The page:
True art eschews politics, and so will I in this post.
By now, I hope you have all had a chance to listen to Riverside’s brilliant new album, Wasteland. It was magnificently reviewed here at Progarchy by Erik Heter and Brad Birzer. This album is beautiful. It is devastating. It is art at its finest.
Just as T. S. Eliot’s masterpiece “The Wasteland” was written in the depths of pain and despair, Riverside’s new masterpiece was written as the band dealt with pain and loss. The 2016 deaths of guitarist Piotr Grudzinski and Mariusz Duda’s father hang heavy over this album, but they do not weigh it down. Rather, they inform its brilliance. Yes, Riverside’s metal moments are here, and Duda does a great job on guitar when needed. But it is the quiet moments that shine like the star Sam and Frodo saw shining through the gloom and dark of Mordor (an allusion I have shamelessly stolen from Brad… and Tolkien).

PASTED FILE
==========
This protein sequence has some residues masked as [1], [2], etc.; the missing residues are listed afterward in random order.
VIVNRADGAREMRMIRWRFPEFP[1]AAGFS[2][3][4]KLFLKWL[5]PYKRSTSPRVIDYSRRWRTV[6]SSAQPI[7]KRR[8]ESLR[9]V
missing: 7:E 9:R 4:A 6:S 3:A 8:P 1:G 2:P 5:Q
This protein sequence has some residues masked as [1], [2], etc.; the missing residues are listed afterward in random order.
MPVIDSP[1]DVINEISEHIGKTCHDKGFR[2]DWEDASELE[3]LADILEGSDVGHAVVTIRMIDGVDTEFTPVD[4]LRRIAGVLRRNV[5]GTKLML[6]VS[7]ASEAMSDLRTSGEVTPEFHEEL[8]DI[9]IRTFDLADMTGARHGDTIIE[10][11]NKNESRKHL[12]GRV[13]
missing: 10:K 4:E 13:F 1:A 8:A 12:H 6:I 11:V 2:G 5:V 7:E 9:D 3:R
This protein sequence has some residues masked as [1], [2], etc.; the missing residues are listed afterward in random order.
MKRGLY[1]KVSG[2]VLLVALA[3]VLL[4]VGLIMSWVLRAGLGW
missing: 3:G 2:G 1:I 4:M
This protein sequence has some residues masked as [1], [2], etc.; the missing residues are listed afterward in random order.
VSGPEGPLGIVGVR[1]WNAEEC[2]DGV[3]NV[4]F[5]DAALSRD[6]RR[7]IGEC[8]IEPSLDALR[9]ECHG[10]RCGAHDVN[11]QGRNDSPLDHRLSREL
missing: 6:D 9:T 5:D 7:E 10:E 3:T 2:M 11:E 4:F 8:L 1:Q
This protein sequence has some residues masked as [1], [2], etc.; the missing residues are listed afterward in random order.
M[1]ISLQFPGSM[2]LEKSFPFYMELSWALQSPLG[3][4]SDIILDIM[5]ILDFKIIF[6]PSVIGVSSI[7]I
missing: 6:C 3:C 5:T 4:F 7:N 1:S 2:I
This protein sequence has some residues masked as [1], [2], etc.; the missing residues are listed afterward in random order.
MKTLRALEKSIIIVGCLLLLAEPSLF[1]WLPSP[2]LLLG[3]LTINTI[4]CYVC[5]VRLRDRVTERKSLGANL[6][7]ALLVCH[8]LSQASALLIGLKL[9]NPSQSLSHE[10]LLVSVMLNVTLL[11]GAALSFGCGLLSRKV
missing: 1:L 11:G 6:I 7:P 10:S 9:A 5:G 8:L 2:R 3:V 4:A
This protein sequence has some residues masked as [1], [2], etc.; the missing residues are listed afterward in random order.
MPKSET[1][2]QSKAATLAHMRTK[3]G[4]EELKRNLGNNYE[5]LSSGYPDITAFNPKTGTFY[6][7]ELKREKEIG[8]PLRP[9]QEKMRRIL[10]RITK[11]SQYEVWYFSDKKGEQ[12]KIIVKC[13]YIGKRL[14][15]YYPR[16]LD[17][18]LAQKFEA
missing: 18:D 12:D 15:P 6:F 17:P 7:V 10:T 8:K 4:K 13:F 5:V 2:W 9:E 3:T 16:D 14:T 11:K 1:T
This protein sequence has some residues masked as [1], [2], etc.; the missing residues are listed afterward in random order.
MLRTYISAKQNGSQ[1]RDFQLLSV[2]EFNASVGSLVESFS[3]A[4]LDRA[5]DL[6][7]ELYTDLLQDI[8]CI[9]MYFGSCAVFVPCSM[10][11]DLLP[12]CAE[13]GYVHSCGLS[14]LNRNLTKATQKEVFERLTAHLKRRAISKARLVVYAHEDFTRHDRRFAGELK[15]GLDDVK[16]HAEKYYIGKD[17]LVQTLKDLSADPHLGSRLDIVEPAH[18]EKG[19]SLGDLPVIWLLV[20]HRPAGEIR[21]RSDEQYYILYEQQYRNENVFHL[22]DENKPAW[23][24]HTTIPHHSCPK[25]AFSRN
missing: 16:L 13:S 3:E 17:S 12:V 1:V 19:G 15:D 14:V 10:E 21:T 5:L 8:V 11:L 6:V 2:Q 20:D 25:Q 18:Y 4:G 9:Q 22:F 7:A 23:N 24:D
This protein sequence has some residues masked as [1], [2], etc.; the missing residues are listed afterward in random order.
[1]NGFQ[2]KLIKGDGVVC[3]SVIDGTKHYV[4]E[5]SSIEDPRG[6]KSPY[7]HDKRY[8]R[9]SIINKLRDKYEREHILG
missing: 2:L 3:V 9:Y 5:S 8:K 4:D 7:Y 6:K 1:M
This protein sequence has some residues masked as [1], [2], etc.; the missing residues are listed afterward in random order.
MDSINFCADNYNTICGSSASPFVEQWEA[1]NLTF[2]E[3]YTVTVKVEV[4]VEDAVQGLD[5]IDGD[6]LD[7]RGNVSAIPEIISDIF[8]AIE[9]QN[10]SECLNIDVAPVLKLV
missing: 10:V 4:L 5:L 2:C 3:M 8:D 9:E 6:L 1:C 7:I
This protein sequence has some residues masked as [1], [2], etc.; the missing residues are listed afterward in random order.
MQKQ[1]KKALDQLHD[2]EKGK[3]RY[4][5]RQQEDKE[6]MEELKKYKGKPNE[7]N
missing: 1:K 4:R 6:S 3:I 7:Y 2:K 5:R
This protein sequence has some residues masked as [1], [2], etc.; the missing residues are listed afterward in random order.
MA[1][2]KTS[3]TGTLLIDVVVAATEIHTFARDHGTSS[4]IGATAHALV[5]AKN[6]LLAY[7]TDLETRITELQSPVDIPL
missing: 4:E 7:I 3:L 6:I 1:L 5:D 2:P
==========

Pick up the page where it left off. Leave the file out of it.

Much like the recent Oak album, “False Memory Archive,” “Wasteland” embraces the good, the true, and the beautiful. The lyrics are timeless. They get at the what it means to be human. Our lives are filled with happiness, pain, joy, and immense suffering. Riverside don’t hide this fact. They face it head on, and in doing so, they have created true art. Art should move beyond the mundane and fleeting. In 100 years, no one will be remember or be amused by the political ramblings of Roger Waters, Andy Tillison, or Nick Beggs. They will probably remember “Supper’s Ready” and hopefully they will remember “The Underfall Yard” because that song and album deal with issues of lasting importance. “Wasteland” fits into that category. These concepts transcend time. In 1000 years, the lyrics to “The Night Before” will remain relevant.
Close your eyes
Don’t be afraid
I’m with you
This place is safe
We found a camp
We have supplies
They will let us stay the night
Close your eyes
I’ll tuck you in
Mum will sing to make you sleep
Don’t mind the noise
There’re just the bombs
A part of music for this song
When the night begins to fall
You and I
In a safety zone
The former world shall not return
But we’ll survive intact
Embrace beauty and art in music. Reject the ephemeral in favor of the ethereal.